CFTC Commissioner Rostin Behnam on CCP risk management

Keynote Remarks of CFTC Commissioner Rostin Behnam at the Federal Reserve Bank of Chicago’s Fifth Annual Conference on CCP Risk Management, Chicago, Illinois

CCP Governance and Risk Management

CCP governance is a topic of increasing emphasis among domestic and international regulators, particularly the potential conflict of interest between shareholders and clearing members arising from the CCP’s mutualization of risk. Conflicts between CCPs and clearing members have focused on risk management or risk-related issues generally. Many clearing members have expressed concerns that their interests may not be adequately represented in governance structures that focus on shareholders, considering the clearing members, through mutualized default funds, are the bearers of a vast majority of the CCP’s tail risk. As you know, there is an ongoing debate about the appropriate amount of CCP capital in the default waterfall.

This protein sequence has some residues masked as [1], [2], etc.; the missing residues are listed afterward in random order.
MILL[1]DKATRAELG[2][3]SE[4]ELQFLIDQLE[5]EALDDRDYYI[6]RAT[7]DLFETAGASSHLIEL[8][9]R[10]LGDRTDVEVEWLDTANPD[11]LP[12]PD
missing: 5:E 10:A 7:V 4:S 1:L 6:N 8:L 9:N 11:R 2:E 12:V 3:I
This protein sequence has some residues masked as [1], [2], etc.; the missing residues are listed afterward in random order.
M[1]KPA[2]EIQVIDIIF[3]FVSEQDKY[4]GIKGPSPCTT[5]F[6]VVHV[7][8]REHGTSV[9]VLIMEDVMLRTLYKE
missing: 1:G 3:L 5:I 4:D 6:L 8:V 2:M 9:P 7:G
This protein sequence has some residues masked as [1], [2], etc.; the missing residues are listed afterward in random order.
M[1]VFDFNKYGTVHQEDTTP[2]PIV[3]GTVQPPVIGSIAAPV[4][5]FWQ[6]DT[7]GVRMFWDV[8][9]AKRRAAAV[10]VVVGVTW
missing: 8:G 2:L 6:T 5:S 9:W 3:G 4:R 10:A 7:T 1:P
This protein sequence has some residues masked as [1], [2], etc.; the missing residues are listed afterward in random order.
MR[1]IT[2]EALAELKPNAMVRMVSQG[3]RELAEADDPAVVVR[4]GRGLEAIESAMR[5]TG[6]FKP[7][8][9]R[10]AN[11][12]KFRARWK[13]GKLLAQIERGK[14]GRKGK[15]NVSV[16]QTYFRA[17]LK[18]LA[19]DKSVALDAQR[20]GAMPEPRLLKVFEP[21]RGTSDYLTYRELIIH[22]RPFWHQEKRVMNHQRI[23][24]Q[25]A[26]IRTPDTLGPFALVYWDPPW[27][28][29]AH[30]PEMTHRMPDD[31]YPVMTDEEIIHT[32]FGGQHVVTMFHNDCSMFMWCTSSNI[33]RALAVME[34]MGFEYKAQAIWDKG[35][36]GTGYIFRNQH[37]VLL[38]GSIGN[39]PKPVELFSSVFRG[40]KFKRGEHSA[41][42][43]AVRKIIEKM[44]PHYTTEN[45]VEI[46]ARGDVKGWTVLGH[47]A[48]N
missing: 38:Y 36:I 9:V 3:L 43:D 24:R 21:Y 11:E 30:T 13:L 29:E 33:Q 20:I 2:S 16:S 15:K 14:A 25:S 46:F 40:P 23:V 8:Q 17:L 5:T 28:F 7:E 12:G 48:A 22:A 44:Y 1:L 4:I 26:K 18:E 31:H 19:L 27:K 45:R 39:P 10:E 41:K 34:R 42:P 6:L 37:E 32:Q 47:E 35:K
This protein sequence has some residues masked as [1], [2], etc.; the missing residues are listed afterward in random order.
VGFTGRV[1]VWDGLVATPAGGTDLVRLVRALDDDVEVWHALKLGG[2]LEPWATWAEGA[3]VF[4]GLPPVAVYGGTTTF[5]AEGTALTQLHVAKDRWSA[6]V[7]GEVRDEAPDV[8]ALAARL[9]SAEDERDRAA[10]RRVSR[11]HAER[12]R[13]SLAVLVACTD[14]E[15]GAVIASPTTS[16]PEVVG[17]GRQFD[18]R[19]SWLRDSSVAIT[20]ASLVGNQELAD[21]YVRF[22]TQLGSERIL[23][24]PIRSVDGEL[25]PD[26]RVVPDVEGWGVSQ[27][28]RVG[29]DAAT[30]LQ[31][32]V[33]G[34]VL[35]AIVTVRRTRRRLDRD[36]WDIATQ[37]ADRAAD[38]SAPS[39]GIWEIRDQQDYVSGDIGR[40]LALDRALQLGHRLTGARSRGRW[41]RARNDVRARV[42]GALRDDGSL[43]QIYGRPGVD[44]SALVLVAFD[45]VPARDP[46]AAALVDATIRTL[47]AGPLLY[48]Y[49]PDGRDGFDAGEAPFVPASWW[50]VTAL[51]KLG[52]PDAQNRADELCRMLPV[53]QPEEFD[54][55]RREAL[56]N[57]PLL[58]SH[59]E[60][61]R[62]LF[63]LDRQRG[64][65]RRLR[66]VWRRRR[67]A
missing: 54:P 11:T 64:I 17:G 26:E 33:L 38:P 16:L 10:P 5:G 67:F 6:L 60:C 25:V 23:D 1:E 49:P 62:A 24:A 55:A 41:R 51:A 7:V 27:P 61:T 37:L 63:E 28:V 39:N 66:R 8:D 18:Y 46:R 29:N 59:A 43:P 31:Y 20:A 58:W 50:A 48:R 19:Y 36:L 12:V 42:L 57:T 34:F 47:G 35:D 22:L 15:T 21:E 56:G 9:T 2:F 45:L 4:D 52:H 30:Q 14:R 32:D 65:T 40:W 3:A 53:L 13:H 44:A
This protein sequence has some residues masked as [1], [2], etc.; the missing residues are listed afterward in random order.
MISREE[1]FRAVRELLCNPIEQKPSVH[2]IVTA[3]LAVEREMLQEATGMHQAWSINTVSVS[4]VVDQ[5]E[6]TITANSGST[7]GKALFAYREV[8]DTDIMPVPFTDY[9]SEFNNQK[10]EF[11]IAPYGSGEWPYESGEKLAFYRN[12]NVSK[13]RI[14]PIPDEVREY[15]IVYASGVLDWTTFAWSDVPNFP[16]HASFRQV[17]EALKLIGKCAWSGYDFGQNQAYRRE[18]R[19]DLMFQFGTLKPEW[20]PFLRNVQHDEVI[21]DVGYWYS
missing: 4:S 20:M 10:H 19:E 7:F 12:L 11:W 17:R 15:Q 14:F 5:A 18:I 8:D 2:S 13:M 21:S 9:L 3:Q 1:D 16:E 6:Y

Separately, there is a discussion percolating about the interests being served by the “hat” worn by clearing member employees who sit on the risk management committee. Specifically, how do clearing member employees manage conflicts between their incentives and duties regarding prioritizing the safety and soundness of the clearinghouse, any duty owed to the shareholders of the clearinghouse, and advancing the interests of their firm? There is considerable potential for value from including clearing member employees as expert members of risk management committees. However, in order for this value to be realized, any conflict or tension must be addressed and resolved.

Mostly through my sponsorship of the MRAC, I have heard that further review and discussion of CCP governance structures, particularly with respect to the risk committee, is necessary. Therefore, I will be convening the MRAC for a meeting on December 4th to discuss these issues. I believe the recent clearing default at NASDAQ is further evidence that governance and risk management issues must be continually discussed, debated, and refined as necessary. There is no shortage of hypotheticals. There is no shortage of unique market factors. There is no shortage of unexpected events that will drive markets into scenarios not foreseen and potentially plausible. We all must remain diligent, patient, and open to continuous discussions to prevent defaults and market crises in the future. Clearing will not eliminate losses. But, the collective regulatory and market participant community must do everything to reduce them.

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